Central Africa's prime minister on Saturday called on the rebels who have advanced to within striking distance of the capital to negotiate to avoid a blood bath in the coup-prone country.
"The prime minister (Nicolas Tiangaye) asks our brothers of the Seleka (rebel coalition) to get in touch with the national unity government to find a peaceful solution and avoid a blood bath," a spokesman for the premier, Me Crepin Mboli Goumba, told AFP.
The call came a day after Seleka rebels pushed their way to the gates of the capital Bangui following the collapse of a two-month-old peace deal in the mineral-rich but impoverished country that has been plagued by instability since its independence from France in 1960.
The Seleka rebel coalition said it was open to negotiations with African leaders to resolve the standoff, which has sparked concern at the UN Security Council, but rejected any talks with President Francois Bozize.
"If the heads of state of the Economic Community of Central African States (ECCAS) ask it, we are ready to meet them and talk, but not to negotiate with General Bozize," Djouma Narkoya, one of the rebel military chiefs, told AFP by telephone.
"How many times have we talked with him? It never leads to anything."
The rebels first launched their offensive in early December, accusing Bozize of not abiding by previous peace deals.
Narkoya also sought to reassure residents of Bangui, where news of the rebel advance on Friday emptied the streets and led scores to try and flee the city.
"Residents of Bangui should remain calm and not be afraid. We have nothing against the population, on the contrary we are here for them. We have something against the military."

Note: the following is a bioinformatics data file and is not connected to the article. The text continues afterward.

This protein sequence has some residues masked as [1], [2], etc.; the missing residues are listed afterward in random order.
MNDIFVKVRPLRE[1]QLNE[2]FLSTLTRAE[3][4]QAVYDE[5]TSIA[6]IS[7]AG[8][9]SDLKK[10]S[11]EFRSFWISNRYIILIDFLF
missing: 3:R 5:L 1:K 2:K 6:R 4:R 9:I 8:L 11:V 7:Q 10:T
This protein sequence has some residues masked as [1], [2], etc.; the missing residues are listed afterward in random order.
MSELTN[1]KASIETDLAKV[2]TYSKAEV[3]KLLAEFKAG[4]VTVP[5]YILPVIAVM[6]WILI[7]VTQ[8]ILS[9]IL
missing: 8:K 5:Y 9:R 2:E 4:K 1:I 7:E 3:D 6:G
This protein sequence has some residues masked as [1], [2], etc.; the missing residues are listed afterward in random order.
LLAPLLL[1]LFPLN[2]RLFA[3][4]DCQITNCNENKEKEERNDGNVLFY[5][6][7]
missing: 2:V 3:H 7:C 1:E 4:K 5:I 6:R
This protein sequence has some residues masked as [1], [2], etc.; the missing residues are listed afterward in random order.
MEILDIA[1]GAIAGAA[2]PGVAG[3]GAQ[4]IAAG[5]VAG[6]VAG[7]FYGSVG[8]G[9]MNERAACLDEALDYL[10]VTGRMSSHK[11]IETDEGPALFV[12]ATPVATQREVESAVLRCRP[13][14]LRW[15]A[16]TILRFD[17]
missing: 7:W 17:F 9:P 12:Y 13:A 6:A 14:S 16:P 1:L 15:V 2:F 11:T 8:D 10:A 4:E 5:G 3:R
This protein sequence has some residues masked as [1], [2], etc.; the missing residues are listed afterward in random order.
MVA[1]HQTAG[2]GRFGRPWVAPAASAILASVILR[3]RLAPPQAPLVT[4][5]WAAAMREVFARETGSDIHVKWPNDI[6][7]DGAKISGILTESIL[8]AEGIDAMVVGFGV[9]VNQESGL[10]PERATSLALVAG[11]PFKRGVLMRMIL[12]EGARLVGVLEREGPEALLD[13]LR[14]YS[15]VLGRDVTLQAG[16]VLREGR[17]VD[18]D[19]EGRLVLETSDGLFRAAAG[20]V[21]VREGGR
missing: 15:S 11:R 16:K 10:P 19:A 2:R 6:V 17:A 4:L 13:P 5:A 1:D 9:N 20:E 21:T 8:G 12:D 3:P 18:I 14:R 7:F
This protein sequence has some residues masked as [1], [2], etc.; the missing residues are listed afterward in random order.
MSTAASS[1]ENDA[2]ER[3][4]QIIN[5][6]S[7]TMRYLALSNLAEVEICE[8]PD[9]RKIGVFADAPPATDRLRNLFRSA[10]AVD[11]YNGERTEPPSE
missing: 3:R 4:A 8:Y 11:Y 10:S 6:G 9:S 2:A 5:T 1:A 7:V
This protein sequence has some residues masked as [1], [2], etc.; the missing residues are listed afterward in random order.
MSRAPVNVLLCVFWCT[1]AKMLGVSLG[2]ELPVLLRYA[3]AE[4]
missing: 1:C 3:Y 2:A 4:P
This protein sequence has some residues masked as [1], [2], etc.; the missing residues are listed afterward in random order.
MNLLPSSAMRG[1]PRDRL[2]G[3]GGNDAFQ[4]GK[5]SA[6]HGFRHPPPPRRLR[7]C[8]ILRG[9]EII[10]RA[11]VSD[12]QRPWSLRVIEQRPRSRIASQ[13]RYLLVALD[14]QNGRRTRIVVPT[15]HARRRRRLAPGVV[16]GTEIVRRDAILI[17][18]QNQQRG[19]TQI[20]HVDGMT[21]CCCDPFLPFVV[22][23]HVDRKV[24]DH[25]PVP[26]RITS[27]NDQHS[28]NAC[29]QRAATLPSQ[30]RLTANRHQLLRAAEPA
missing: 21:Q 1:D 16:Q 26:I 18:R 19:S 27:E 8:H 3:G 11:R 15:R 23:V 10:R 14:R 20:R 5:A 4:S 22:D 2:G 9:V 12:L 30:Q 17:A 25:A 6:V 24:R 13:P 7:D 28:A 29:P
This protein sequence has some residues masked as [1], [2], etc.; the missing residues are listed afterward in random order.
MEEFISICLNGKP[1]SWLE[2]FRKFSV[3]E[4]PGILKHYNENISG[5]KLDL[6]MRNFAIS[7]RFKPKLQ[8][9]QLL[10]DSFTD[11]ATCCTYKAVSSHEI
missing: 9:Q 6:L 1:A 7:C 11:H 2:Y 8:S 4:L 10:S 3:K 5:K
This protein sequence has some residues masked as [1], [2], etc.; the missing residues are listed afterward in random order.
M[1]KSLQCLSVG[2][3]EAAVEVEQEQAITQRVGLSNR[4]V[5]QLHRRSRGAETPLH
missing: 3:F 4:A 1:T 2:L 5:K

And he called for South African troops, which were deployed in the country at Bozize's request after Seleka's lightning advance in December, to leave.
Seleka, an alliance of three rebel movements, first launched an offensive on December 10 in the north of the country, accusing Bozize of not abiding by terms of previous peace agreements.
Facing little resistance from an ill-trained and ill-equipped army, the rebel forces seized a string of key towns, defying UN Security Council calls to stop, before halting within striking distance of Bangui.
They reached a peace deal with the government in early January, under which Tiangaye, an opposition member, became head of a national unity government that was to carry out reforms before national elections next year.
But the deal remained fragile, with the rebels threatening to pull out if their demands were not met. They wanted the release of political prisoners and for foreign soldiers to leave the country.
The rebels at the weekend detained five ministers from the new government, including members of the rebel coalition, to back their demands for concessions from the authorities.
Bozize then offered to release political prisoners and end a night-time curfew in a bid to head off a showdown with the rebels, but Seleka said this was not enough.
The international community has nervously watched the spike in tensions in the country.
The UN Security Council said the new troubles "jeopardise the precarious stability" of Central African Republic, a landlocked nation of 4.4 million people where Bozize seized power in a 2003 coup.
And the chief prosecutor at the International Criminal Court, Fatou Bensouda, said in a statement that she was "deeply concerned" about the worsening situation and warned that her office would investigate and prosecute anyone alleged to have committed crimes.